Archaeology confirms the Bible’s description of Jerusalem during King David’s and Solomon’s reigns

Jaffa Gate, Old Jerusalem, Israel Credit: Laura Siegal,

Over the years, liberals have tried to downplay both King David and King Solomon’s roles in the Bible by suggesting they were little more than tribal warlords and that Jerusalem itself was basically an insignificant hamlet.

They believe the Bible exaggerated both the size and significance of Jerusalem and as well the importance of King David and King Solomon in Israel’s history.

However, that theory took a heavy body blow, after a recent study of a section of the ancient wall that surrounds Old Jerusalem revealed that it is much older than originally thought, the Daily Mail reports.

It was originally believed that King Hezekiah (715 BC to 686 BC) built this section of the wall to increase Jerusalem’s defenses, when “He rebelled against the king of Assyria and would not serve him,” (2 Kings 18:7 ESV).

It was initially believed that this expansion was not only due to an impending threat of invasion but also to the rapid growth of the city from Jews fleeing the invading Assyrian army.

However, a study of the wall over the past decade has researchers concluding it was in fact built by King Uzziah (791 BC–759 BC) after an earthquake devastated the region during his reign (Amos 1:1; Zechariah 14:5).

In fact, the Bible talks about King Uzziah constructing or rebuilding the walls of Jerusalem, writing, “Moreover, Uzziah built towers in Jerusalem at the Corner Gate and at the Valley Gate and at the Angle, and fortified them,” (2 Chronicles 26:9 ESV).

The researchers from the Weizmann Institute, Tel Aviv University, and the Israel Antiquities Authority (IAA), were able to determine the wall was older using recent innovative adaptations to radiocarbon dating of organic material (seeds, bat bones) found at the site.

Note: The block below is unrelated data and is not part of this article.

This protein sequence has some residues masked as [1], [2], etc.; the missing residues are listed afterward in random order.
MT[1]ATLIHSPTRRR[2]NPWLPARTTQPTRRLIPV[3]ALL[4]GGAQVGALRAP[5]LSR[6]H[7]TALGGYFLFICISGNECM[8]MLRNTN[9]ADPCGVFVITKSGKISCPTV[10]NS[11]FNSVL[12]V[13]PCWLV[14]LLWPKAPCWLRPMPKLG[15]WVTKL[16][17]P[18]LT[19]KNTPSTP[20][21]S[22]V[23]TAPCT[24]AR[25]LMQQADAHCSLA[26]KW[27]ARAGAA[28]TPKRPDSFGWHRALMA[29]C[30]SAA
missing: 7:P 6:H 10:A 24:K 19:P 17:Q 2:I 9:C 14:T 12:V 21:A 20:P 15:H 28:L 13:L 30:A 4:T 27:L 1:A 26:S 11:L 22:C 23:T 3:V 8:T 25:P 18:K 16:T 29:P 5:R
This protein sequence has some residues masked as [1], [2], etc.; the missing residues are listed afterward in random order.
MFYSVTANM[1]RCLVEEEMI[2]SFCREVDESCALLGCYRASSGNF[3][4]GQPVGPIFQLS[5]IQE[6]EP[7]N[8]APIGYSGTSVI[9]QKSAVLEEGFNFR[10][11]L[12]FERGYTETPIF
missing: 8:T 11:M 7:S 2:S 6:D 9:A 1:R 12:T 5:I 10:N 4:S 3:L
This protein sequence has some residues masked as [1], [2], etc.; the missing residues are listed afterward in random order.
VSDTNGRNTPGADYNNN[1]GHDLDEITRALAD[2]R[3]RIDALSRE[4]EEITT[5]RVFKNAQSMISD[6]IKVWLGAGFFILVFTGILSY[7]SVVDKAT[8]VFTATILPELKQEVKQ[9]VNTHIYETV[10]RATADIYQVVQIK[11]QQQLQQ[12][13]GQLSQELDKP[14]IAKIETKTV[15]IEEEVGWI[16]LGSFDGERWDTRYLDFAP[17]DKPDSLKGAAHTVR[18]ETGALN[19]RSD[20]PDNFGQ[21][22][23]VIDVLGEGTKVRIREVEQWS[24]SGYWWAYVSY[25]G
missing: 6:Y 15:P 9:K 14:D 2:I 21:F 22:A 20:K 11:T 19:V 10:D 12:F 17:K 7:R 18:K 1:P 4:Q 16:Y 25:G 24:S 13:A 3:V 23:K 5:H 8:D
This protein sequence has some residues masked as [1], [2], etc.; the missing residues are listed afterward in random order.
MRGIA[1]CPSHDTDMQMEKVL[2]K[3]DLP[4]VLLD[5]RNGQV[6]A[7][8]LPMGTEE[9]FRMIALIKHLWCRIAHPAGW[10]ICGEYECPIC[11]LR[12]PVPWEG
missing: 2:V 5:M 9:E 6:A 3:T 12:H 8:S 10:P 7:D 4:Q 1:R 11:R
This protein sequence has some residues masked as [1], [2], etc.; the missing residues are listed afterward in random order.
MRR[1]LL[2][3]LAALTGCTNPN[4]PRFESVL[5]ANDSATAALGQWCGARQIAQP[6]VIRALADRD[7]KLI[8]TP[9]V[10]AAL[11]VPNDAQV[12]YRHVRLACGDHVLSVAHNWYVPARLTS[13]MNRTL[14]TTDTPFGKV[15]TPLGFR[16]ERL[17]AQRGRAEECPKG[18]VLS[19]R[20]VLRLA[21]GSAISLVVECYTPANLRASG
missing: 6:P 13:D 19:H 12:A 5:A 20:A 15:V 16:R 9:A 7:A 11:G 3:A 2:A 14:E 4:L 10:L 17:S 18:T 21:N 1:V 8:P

This allowed them to date the age of this section of the city wall to within 10 years of construction.

This discovery pushed back the wall’s age by five generations and revealed that the expansion was necessary as the city prospered and flourished decades earlier.

‘This [growth] was during the reign of King Jehoash – a hundred years before the Assyrian exile,” Tel Aviv University professor Yuval Gadot told the Daily Mail.

“In light of this, the new research teaches that the expansion of Jerusalem is a result of internal-Judean demographic growth and the establishment of political and economic systems.”

They also found items that were dated back to the reigns of King David and his son, Solomon, revealing that the city was already a significant force during their respective reigns, just as the Bible said it was.

This discovery, along with others, is now forcing former deniers to change their minds about both Jerusalem and the reigns of David and Solomon,

Many have already “admitted in public statements – or through their publications – the importance of Jerusalem during this period, which previously went unrecognized in literature and mainstream academic research,” reported All Israel News.

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